There’s a lot of talk about diversity in technology companies these days, and with good reason.

A 2016 Equal Employment Opportunity Commission report found that, as a group, the high technology sector employed more men, more Asian-Americans, more white people, and less African-Americans, Hispanics, and women than private industry generally. In the technology sector white people are far more likely to hold executive positions, and women are 30% less likely to serve in an executive position than in another private sector company. While African-Americans and Hispanics represent a combined 30% of the US population, they hold less than 3% of leadership positions in technology companies. As CNET reported last week, the technology industry remains “dominated by white men”. Further, while leading companies have made commitments to improving diversity, “the needle has moved little in the past few years.”

But diversity is about more than skin color, gender, cultural background or ethnicity.

Indeed, there’s another sort of diversity that is just as essential to a company’s success: diversity of thought.

What do I mean?

Consider our team at The CoSMo Company. If someone assessed our team in terms of their cultural, ethnic, and linguistic identity we’d do wonderfully well. Our team is drawn from more than a dozen countries around the world and speak 11 different languages. In just one corner of our office our sales and marketing team counts an Australian, a Cypriot, a Mexican, three French nationals, and an Italian, too. Conversations in the office move from French to English fluidly, not to mention discussions in Spanish or other common tongues, too. CoSMo hires the best engineers, developers, and business people we can find regardless of gender, cultural background, or ethnicity, and we have since we launched.

But while our team at CoSMo is diverse in background, it is also diverse in terms of training, education, cognitive preferences and experience. Even if our developers are all at the top of their game, they didn’t learn to code in the same university. Our marketing team, for example, between them not only speaks English, French, German, and Italian, they gained their expertise in marketing in universities found everywhere from northern Italy to southern Australia. Indeed, the 72 employees at The CoSMo Company have been educated at more than 60 different universities on five different continents.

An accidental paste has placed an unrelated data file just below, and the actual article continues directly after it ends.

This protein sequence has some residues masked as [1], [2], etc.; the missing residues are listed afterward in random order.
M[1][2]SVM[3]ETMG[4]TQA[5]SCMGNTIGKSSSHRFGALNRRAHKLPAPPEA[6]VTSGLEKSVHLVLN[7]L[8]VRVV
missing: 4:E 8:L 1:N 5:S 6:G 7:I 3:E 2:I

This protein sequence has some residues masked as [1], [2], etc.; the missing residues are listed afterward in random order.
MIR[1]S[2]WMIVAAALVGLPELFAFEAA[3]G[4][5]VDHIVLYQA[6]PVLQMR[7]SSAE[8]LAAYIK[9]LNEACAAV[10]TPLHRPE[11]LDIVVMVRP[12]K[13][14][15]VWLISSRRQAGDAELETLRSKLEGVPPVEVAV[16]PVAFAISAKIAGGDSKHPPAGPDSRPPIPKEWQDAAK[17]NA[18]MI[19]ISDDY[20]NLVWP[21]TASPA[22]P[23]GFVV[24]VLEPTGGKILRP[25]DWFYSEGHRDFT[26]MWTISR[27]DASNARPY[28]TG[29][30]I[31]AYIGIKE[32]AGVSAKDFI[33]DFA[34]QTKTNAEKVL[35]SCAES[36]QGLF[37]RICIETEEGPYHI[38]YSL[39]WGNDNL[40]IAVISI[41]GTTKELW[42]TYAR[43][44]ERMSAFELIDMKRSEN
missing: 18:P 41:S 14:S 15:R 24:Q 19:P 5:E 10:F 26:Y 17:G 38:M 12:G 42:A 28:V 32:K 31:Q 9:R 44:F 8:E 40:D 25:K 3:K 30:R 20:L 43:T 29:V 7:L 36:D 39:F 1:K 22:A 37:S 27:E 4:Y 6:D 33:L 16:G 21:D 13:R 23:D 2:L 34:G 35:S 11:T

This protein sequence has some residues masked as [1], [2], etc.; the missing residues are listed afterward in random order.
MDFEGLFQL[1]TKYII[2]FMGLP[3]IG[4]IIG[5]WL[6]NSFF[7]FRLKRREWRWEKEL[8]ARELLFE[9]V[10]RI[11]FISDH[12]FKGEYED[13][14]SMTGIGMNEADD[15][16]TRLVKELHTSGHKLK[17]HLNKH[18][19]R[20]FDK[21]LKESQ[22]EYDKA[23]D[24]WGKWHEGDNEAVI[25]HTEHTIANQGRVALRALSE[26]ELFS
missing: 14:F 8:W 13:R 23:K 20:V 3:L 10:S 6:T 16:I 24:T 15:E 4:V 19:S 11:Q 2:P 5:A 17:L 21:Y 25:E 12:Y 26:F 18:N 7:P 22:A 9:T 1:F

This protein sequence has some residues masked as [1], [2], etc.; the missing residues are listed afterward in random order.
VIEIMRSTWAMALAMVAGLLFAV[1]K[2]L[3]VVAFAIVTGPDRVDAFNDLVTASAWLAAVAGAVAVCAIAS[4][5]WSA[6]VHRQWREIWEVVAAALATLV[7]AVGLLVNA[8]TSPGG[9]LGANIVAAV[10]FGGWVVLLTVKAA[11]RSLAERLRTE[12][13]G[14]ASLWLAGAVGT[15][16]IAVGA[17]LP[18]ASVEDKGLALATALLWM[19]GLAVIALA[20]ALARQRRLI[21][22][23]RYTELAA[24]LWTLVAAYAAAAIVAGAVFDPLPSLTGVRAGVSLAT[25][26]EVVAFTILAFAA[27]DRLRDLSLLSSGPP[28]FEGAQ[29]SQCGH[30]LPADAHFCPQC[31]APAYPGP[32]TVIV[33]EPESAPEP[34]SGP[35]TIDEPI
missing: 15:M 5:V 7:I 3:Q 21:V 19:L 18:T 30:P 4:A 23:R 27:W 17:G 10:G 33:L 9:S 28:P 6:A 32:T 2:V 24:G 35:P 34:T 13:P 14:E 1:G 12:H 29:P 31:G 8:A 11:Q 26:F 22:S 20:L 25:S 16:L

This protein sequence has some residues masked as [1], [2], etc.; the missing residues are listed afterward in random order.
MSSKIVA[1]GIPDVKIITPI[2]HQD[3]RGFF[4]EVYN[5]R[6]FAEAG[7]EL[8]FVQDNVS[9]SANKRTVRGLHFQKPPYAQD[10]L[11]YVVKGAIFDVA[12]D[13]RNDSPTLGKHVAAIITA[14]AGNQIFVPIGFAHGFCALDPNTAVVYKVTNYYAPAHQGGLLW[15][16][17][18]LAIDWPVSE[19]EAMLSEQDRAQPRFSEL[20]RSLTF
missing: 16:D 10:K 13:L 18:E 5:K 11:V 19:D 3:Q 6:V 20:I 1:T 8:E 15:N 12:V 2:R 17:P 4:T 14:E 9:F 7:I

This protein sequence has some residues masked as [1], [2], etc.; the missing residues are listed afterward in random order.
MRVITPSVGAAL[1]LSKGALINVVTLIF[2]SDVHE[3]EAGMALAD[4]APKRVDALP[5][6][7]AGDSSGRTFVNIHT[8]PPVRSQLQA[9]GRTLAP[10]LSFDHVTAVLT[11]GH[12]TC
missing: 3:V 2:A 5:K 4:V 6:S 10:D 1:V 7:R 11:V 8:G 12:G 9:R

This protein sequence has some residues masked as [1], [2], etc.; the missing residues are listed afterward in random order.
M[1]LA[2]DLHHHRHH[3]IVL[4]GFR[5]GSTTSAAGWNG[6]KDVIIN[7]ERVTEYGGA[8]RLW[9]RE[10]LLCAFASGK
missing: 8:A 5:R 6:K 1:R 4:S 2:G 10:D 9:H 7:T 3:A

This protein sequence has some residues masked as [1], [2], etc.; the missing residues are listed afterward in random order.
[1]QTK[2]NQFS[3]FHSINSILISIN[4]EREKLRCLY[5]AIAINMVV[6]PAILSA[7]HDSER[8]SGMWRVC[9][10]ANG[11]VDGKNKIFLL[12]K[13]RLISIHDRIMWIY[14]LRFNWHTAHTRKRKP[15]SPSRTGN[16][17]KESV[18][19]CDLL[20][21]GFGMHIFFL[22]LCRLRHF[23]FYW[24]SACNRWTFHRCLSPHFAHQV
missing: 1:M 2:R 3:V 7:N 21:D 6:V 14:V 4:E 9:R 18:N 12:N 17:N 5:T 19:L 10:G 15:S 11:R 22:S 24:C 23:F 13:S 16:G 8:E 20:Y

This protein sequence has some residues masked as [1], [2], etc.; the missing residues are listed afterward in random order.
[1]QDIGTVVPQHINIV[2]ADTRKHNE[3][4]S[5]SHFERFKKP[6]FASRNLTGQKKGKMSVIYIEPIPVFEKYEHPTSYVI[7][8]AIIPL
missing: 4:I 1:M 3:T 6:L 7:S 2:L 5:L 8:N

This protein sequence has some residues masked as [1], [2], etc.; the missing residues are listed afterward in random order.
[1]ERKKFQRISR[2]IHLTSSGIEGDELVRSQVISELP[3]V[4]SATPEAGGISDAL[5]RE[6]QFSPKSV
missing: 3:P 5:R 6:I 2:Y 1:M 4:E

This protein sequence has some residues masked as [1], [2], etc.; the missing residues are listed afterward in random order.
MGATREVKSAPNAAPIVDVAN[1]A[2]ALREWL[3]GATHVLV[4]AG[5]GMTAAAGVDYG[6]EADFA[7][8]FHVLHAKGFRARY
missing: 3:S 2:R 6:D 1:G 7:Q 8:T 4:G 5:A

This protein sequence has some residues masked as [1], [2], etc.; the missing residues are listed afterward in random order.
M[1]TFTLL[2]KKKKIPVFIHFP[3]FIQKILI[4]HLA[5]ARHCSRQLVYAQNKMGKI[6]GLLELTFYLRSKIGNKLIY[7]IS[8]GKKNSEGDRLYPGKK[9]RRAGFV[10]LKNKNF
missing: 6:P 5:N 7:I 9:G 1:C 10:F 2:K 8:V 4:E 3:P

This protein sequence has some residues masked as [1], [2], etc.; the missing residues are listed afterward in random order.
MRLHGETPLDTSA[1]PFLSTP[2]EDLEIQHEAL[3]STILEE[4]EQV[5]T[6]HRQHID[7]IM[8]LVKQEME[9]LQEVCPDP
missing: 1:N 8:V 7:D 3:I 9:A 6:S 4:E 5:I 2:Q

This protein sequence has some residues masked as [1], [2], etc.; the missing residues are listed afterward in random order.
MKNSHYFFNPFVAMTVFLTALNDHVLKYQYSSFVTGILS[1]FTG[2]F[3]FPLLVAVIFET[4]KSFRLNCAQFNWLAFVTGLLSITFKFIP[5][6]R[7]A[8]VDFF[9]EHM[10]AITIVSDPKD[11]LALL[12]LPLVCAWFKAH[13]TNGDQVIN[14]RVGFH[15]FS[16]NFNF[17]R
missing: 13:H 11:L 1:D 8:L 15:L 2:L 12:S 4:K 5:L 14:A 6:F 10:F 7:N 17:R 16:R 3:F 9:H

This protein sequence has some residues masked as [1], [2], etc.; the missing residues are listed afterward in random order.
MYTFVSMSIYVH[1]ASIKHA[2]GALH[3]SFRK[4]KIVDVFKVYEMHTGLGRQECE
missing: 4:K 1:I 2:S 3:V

This diversity in education, in background, and experience means that when a CoSMo team gathers together to address a problem or face a challenge head on, they do so with the different perspectives that come from being trained and learning in entirely different places. The creativity that comes from smart people attacking something from different directions, with different outlooks, and with different experiences is part of what makes CoSMo a successful company. Some companies might rely on one or two individuals to do their ‘out of the box’ thinking, but at CoSMo our diversity of thought means that almost everyone on the team is thinking outside of the box of their neighbor at the desk next door and the team members of the companies we work with.

As the technology sector looks to increase diversity in its teams and especially in its executive leadership, it’s going to be important to seek out this diversity of thought, education, and experience, too. If a technology company balances their cultural, gender, and ethnic quotes perfectly but continues to recruit 90% of their staff from the graduating classes of Carnegie Mellon, MIT, and Stanford, it’s not going to win the real diversity that comes from having people think differently.

Drawing together a team with different identities is important, but so is drawing together a team who didn’t learn to think in the same way as the people around them.

In the end, diversity needs to be about more than what people look like, where they were born, or what deity they worship; real diversity means recruiting people who approach the world from different angles, and as CoSMo has proven time and again, that’s the path to real innovation and success.

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